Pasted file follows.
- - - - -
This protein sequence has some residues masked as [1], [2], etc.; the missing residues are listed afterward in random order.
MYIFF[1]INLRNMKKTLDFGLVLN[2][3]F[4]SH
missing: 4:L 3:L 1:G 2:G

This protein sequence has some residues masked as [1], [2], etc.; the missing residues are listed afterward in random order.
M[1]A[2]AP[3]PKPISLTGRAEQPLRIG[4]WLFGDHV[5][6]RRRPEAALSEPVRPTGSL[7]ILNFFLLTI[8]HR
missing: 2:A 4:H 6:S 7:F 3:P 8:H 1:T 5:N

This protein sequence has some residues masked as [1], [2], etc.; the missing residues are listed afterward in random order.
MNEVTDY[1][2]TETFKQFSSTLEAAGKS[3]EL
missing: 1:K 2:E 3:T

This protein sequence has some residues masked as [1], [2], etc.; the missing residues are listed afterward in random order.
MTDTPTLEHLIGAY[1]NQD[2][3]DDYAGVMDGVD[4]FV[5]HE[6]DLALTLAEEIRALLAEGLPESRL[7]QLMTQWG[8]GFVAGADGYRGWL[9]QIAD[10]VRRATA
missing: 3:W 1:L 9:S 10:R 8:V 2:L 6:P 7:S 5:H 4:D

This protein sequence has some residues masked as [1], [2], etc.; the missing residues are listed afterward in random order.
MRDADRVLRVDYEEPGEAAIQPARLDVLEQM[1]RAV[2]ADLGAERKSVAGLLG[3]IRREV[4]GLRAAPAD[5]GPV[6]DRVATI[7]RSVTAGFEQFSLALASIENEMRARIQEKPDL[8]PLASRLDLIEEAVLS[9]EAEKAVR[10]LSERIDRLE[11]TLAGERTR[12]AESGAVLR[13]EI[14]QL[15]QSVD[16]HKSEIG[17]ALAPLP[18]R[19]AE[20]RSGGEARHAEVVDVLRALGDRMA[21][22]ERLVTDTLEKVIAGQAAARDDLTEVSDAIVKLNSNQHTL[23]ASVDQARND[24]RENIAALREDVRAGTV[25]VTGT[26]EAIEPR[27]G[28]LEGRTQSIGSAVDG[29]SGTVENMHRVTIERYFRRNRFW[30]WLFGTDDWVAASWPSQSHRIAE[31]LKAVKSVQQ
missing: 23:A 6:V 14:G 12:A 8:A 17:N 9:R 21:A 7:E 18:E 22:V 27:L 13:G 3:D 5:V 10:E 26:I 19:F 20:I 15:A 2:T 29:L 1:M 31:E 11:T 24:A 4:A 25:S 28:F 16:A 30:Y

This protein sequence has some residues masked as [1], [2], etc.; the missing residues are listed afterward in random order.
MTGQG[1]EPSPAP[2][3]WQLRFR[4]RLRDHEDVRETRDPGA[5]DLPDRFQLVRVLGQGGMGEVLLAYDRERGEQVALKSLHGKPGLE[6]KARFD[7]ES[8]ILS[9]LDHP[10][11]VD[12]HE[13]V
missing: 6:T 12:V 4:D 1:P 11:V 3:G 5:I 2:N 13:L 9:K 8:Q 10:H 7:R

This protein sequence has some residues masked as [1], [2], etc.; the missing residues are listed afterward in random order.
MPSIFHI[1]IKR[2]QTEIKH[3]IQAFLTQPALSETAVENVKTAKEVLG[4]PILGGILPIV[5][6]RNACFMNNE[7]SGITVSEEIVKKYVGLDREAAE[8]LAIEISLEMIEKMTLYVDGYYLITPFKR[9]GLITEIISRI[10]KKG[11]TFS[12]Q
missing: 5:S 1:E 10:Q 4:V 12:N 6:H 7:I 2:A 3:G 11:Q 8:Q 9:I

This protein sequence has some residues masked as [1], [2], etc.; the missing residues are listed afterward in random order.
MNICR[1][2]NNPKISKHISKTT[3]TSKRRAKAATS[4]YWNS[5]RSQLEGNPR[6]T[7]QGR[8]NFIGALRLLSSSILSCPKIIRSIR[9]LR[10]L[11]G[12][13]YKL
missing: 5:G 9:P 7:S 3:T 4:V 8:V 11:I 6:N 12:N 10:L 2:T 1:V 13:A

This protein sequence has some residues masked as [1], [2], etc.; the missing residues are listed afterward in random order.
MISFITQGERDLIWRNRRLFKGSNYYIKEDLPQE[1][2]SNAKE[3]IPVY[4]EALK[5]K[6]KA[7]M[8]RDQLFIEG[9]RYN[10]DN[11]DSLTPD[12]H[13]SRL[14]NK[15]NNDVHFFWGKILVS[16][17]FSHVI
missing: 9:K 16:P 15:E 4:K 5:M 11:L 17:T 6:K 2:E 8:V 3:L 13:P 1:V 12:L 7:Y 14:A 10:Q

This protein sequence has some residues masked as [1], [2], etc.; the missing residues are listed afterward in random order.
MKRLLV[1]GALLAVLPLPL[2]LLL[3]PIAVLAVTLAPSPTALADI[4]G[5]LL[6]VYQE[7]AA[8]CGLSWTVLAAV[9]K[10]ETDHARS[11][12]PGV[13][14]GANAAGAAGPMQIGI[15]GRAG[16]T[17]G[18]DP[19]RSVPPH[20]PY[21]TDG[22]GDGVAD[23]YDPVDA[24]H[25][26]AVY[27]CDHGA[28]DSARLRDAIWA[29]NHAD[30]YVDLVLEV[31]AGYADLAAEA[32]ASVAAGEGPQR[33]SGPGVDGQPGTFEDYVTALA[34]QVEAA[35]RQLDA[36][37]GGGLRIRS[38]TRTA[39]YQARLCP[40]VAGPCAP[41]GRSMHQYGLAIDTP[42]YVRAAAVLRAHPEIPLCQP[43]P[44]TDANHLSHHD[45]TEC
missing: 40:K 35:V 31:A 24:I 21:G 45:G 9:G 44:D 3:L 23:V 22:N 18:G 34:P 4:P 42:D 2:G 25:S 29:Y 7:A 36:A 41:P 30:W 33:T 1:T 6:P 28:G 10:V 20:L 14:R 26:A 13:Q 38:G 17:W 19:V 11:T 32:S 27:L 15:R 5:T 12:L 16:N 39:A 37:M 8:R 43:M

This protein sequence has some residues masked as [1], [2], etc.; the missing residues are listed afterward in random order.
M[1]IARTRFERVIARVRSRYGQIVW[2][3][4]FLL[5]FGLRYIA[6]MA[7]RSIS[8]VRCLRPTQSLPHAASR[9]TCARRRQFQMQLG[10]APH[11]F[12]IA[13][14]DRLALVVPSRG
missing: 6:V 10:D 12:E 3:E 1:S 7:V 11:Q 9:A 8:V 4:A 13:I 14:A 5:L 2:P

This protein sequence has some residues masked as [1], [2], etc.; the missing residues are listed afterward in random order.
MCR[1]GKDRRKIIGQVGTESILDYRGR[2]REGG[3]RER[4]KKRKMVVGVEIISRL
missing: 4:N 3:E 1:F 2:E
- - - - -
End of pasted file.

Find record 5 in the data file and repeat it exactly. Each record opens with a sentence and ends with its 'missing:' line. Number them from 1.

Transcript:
This protein sequence has some residues masked as [1], [2], etc.; the missing residues are listed afterward in random order.
MRDADRVLRVDYEEPGEAAIQPARLDVLEQM[1]RAV[2]ADLGAERKSVAGLLG[3]IRREV[4]GLRAAPAD[5]GPV[6]DRVATI[7]RSVTAGFEQFSLALASIENEMRARIQEKPDL[8]PLASRLDLIEEAVLS[9]EAEKAVR[10]LSERIDRLE[11]TLAGERTR[12]AESGAVLR[13]EI[14]QL[15]QSVD[16]HKSEIG[17]ALAPLP[18]R[19]AE[20]RSGGEARHAEVVDVLRALGDRMA[21][22]ERLVTDTLEKVIAGQAAARDDLTEVSDAIVKLNSNQHTL[23]ASVDQARND[24]RENIAALREDVRAGTV[25]VTGT[26]EAIEPR[27]G[28]LEGRTQSIGSAVDG[29]SGTVENMHRVTIERYFRRNRFW[30]WLFGTDDWVAASWPSQSHRIAE[31]LKAVKSVQQ
missing: 23:A 6:V 14:G 12:A 8:A 17:N 9:R 21:A 7:E 18:E 22:V 27:L 13:G 3:D 5:V 10:E 26:I 19:F 20:I 15:A 2:T 29:L 1:M 31:E 11:T 24:A 4:A 25:S 28:F 16:A 30:Y